By employing (5.8) into (2.2 a) and (2.2 d), the condition (3.2) along the elliptical

perturbed boundary z = () + () where = ei can then be expressed as

)

(

z ), L,

2Re{A[f0 ( + ) + (f1 ( + ) + ( + )f00 ( + )) + ]} = u

(5.9 a)

2Re{B[f0 ( + ) + (f1 ( + ) + ()f00 ( + )) + ]} = O, 6 L,

where

2 () + .

(

0 () +

u1 () + 2 u

(5.9 b)

u

z) = u

A value with superscript + denotes that it is approaching from S + which stands for

the region outside the unit circle of the mapped region. Comparing the coefficients

of k (k = 0, 1, 2, . . .) on both sides of (5.9) leads to

(

0 (), L,

2Re{Af0 ( + )} = u

(

)}

=

O,

6

L,

2Re{Bf

0

+

+

0

+

1 (), L,

2Re{A[f1 ( ) + ( )f0 ( )]} = u

+

+

0

+

(

)

+

(

)f

(

)]}

=

O,

6

L,

2Re{B[f

1

0

(

00

2 (), L,

2Re{A[f2 ( + ) + ( + )f10 ( + ) + 12 2 ( + )f0 ( + )]} = u

00

1 2

+

+

0

+

+

+

..

(5.10)

Like the problem of straight perturbed boundary, the first equation set of (5.10)

for the zero-order perturbation is identical to that for the mixed boundary-value

problems with elliptical boundary, whose solution f00 (z e ) has been found in Fan &

Hwu (1998) as

Z

1

1

f00 () =

B 1 Xe ()

[Xe+ (s)]1 M u

2i

s

L

(5.11)

p

where = a sin2 + c2 cos2 and ei = s. Xe () is the Plemelj function for

the

arc,

1

which is holomorphic in the whole plane cut along L and Xe+ () = M M Xe (),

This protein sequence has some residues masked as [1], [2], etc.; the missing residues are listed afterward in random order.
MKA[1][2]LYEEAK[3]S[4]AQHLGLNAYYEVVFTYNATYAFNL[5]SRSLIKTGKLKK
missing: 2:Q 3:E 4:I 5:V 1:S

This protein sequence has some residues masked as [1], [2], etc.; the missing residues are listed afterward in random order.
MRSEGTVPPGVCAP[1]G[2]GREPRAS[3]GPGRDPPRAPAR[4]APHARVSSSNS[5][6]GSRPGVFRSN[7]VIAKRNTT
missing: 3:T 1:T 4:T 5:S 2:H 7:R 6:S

Proc. R. Soc. Lond. A (1998)

1277

the loading conditions (Appendix B). Once f0 () is obtained, it can be used as a

reference to solve the other unknown functions fi () and we will demonstrate the

derivation for the first-order perturbation solution as follows.

The second equation of (5.10) can be written as

1 (), L,

Af1 ( + ) + ( + )Af00 ( + ) + Af1 ( + ) + ( + )Af00 ( + ) = u

Bf1 ( + ) + ( + )Bf00 ( + ) + Bf1 ( + ) + ( + )Bf00 ( + ) = O,

6 L.

(5.12)

Unlike the straight boundary perturbation, due to the form of () given in (5.4 b)2

(z)f00 (z) will not be holomorphic in S + or S . To find a sectionally holomorphic

function, we need to seperate () in (5.12) into two parts. One is holomorphic in

S + , the other is holomorphic in S . With this separation, using the following relation

(Fan & Hwu 1998):

1

i 0

1

u

(),

L,

+

Af00 ( + ) = 2 Af00

(5.13)

1

1

, 6 L,

Bf00 ( + ) = 2 Bf00

and introducing

Bf1 () + 2 a

(ck + idk )[1 ip + (1 ip) 2 ] k Bf00 (), S + ,

k=1

1 ()

N

1 k

1

1

1

0

, S,

Bf1 2 a

k=1

(5.14)

equation (5.12) can be rewritten as the following Hilbert problem of vector form:

)

6 L,

1 ( + ) 1 ( ) = O,

(5.15 a)

1

1 (),

L,

1 ( + ) + M M 1 ( ) = M u

where

1 ()

u

N

X

k1

0

1 ()

=i u

Re[ia(ck idk )(1 + ip) ]

u0 () .

(5.15 b)

k=1

Since f0 () and f1 () are holomorphic in the elastic body S + , from the theory of

complex variable functions

f0 (1/)

and f1 (1/)

holomorphic in the whole plane cut along L of the unit circle. The solution of 1 ()

can then be obtained by using the formula for the Hilbert problems of vector form

derived by Hwu (1992), which leads to

Z

1

1

1 (s) ds + Xe ()pe (),

Xe ()

[Xe+ (s)]1 M u

(5.16)

1 () =

2i

s

L

Proc. R. Soc. Lond. A (1998)

1278

Thus, 1 () is completely solved by (5.16) and hence f1 () can be obtained from

(5.14). The higher-order perturbation solutions can also be obtained in a similar